Day Trip Discoveries: Explore Stanwood and Camano Island

Bonhoeffer Botanical Gardens A & C kiosks feature two glass art sculptures on pedestals in a pond.

Discover a relatively unknown, native botanical garden just three miles north of Stanwood. Then explore Stanwood, its history and Scandinavian to Polish enterprises. Next, enjoy Iverson Spit Preserve, a Camano Island beach just a bit off the beaten track.

Bonhoeffer Botanical Gardens are the Pacific Northwest’s only completely native botanical garden.

Former high school biology teacher David Thomsen is the force behind its creation. While on private land, the garden is free and open daily to the public from dawn to dusk under a Washington Recreational Use Statute.

Stroll a 3/4-mile boardwalk loop to view indigenous trees, shrubs, vines and ferns beside a long meandering pond and three types of wetlands. The nine-acre gardens also feature native flowers, grasses, ground-covers, mosses and mushrooms. Everything is well marked with identifying signs.

Opened in 2014, the Bonhoeffer Botanical Gardens serve as an outdoor educational resource as well as preserving native plants. Sixteen interpretive kiosks are spaced along the wheel-chair accessible boardwalk. Each provide information about native flora, birds and butterflies as well as local and natural history.

A glass art duck at Bonhoeffer Botanical Gardens

Intriguingly, the top of each kiosk roof is planted with different native plants to attract specific butterflies. Kiosk 1 draws Monarchs with the milkweed growing on its roof — there the butterflies lay eggs, which hatch into caterpillars and feed on the milkweed. Mourning Cloaks are attracted to the birch, willow and spirea at Kiosk 4. Two-banded Checkered-Skippers go for dwarf bilberry and Douglas’ knotweed at Kiosk 11.

Also look for glass art in each kiosk above the large informational plaque. The glass forms were made by artists at the nearby Pilchuck Glass School. You’ll also see glass art ranging from vases to colorful creatures positioned on pedestals throughout the pond.

If you become curious about the big capital letter on each kiosk’s backside – collectively, the letters spell out “Botanical Gardens” (although you can’t see all the letters/kiosks at once to realize this).

Bonhoeffer Botanical Gardens also includes a sobering area that documents all the Northwest native species already lost to extinction.

The D.O.Pearson House Museum.

Nearby Stanwood was settled in 1866 as a trading post on the “flats” at the mouth of the Stillaguamish River. Originally named Centerville, the town was renamed in 1877 by Postmaster D.O. Pearson — who was also Stanwood’s first mayor. He deemed Centerville way too common and chose his wife’s maiden name of Stanwood.

Today the 1890 D.O. Pearson House Museum is maintained as a Victorian Period Home by the Stanwood Area Historical Society. It houses many of the area’s historic artifacts. Changing exhibits feature settlers from the eastern U.S. and Europe and their interactions with local Skagit and Stillaguamish tribes.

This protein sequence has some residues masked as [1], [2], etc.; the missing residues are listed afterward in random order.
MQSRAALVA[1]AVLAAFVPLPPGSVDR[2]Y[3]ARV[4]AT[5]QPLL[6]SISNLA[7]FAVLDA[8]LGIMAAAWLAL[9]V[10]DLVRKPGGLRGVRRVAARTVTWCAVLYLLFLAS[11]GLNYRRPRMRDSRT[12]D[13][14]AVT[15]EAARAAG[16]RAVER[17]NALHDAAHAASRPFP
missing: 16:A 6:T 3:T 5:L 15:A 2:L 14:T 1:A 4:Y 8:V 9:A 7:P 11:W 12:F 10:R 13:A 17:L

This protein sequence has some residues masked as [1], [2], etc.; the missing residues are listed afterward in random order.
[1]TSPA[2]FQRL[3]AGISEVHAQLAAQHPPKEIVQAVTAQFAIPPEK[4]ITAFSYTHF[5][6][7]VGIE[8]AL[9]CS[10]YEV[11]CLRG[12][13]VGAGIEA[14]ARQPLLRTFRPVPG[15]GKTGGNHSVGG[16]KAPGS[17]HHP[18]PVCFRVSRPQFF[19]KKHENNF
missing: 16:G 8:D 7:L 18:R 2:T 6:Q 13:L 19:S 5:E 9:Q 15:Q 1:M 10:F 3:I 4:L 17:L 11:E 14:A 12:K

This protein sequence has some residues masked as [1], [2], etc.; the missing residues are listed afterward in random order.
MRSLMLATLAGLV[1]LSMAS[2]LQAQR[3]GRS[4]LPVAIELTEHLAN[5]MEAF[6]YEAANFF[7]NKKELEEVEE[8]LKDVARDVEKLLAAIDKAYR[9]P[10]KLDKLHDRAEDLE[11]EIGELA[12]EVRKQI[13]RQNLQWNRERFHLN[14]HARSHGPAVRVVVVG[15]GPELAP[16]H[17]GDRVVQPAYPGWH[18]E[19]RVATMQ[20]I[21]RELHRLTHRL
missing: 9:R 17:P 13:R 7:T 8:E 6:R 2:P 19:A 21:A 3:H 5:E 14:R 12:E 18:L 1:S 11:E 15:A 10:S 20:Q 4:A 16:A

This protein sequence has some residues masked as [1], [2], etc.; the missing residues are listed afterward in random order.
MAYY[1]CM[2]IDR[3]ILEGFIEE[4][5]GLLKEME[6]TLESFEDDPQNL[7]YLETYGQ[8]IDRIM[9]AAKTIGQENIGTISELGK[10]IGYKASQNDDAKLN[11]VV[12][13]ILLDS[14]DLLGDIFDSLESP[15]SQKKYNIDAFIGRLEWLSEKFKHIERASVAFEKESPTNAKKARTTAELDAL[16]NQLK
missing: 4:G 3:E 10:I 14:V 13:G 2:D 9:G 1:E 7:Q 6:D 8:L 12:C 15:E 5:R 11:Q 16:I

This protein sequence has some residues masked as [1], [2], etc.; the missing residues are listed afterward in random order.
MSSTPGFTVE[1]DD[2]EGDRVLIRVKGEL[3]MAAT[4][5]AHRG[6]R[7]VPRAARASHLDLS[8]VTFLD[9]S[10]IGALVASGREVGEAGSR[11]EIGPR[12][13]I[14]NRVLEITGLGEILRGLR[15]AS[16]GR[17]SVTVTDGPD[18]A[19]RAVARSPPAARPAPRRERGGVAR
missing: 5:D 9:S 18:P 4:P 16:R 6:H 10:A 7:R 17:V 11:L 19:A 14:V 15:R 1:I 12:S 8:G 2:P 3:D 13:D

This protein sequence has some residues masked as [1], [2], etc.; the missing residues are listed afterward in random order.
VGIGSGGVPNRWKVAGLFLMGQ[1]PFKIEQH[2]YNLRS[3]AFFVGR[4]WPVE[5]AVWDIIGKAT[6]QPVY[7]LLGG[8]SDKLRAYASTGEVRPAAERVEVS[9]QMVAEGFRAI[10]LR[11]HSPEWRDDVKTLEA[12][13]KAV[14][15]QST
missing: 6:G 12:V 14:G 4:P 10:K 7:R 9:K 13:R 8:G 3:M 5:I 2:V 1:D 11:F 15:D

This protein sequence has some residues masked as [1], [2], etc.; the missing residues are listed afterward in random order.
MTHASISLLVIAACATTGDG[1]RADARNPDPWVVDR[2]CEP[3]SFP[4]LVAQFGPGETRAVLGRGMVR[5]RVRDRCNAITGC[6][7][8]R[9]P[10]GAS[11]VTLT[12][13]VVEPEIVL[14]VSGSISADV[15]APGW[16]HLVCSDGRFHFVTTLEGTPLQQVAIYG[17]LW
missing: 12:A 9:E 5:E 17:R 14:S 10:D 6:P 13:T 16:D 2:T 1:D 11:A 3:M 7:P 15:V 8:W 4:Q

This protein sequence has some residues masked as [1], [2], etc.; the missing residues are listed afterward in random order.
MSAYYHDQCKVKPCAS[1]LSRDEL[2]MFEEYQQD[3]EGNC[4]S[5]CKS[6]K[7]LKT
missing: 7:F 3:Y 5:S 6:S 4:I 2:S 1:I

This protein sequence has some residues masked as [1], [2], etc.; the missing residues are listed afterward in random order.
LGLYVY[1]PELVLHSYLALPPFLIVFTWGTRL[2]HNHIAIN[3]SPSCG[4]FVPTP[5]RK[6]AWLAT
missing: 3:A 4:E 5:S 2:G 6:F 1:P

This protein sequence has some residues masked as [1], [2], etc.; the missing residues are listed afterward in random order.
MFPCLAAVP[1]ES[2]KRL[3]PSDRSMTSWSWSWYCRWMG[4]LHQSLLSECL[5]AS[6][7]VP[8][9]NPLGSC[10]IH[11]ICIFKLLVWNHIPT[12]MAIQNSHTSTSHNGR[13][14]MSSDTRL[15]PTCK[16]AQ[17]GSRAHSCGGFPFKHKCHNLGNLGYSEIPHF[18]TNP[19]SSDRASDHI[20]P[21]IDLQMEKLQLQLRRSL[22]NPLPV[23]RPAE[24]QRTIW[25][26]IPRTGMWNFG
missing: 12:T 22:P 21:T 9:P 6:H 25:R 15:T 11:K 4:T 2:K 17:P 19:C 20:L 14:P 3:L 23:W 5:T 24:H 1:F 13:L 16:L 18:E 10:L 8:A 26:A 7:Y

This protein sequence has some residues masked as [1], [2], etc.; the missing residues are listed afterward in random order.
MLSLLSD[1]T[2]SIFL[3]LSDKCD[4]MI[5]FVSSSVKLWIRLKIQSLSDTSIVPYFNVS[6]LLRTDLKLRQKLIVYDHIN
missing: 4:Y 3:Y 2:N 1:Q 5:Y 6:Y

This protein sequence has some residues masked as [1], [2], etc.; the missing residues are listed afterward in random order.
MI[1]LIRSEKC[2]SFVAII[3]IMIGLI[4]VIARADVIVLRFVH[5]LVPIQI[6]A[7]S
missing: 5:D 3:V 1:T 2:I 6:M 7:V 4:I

The Pearson House Museum is next to the 1888 Tolin House, where volunteers coordinate Pearson House tours 1:00 – 4:00 p.m. on Wednesdays and Fridays or by appointment. Also next door is the Floyd Norgaard Cultural Center, which features historical exhibits on its third floor.

Just down the street, the historic Stanwood Hotel and Saloon has been operating since 1889. The saloon serves pub fare amid faded newspaper articles about its history. Upstairs, the guest rooms have been renovated in historic period décor – but are reputed to be haunted!

Uffa Da Shoppe in Stanwood’s Viking Village.

If you’re seeking Scandinavian Stanwood, visit the Uff Da Shop for all manner of gifts and souvenirs with lefse to lutefisk labels. Or have a unique dining experience at Polska Kuchnia, the “only totally authentic” Polish restaurant in the greater Seattle/I-5 vicinity. 

From Stanwood, cross the Hwy. 532 bridge to Camano Island to discover the 120-acre Iverson Spit Preserve. This tucked-away beach and trail overlooks Livingston Bay, a vital estuary habitat and migratory bird mecca. More than 125 species of birds have been recorded here, including song birds, raptors, migrators, and both salt and fresh water aquatic birds.

Two viewing platforms are atop the man-made dike, separating former farm land from beach. Read their informative plaques to appreciate the spit’s history and environmental importance. Then walk down onto the beach. Enjoy its many sandy areas and plentiful driftwood — ideal for families with kids who like to build beach “forts.” Time your visit with low tides to have the most beach access.

Boys playing at low tide on Iverson Spit beach.

Iverson Spit is perfect for picnicking, beachcombing and swimming. Its shallow, sheltered waters and sandy beach make the saltwater surprisingly warm in summer.

Also take the one-mile loop trail that runs behind the dike. You’ll see thickets of wild roses, groves of madrone trees and a good view of the saltwater marsh. The trail also wends through a bit of forest, berry thickets, a freshwater marsh and open fields. Part of the trail is signed as the Hobbit Trail — you briefly walk under dense tree canopies suggesting that movie set.


Bonhoeffer Botanical Gardens

2420 300th St. N.W., Stanwood (exit 215 from I-5)



D.O. Pearson House Museum

27108 – 102nd Ave. N.W., Stanwood


Stanwood Hotel and Saloon

26926–102nd Ave. N.W., Stanwood


Uff Da Shop     

8820 Viking Way, Stanwood


Polska Kuchnia

8620 271st St. N.W., Stanwood


Camano Island – Iverson Spit Preserve

— By Julie Gangler

Julie Gangler is a freelance writer who has worked as a media relations consultant for the Snohomish County Tourism Bureau. She began her career as a staff writer at Sunset Magazine and later was the Alaska/Northwest correspondent for Travel Agent Magazine.

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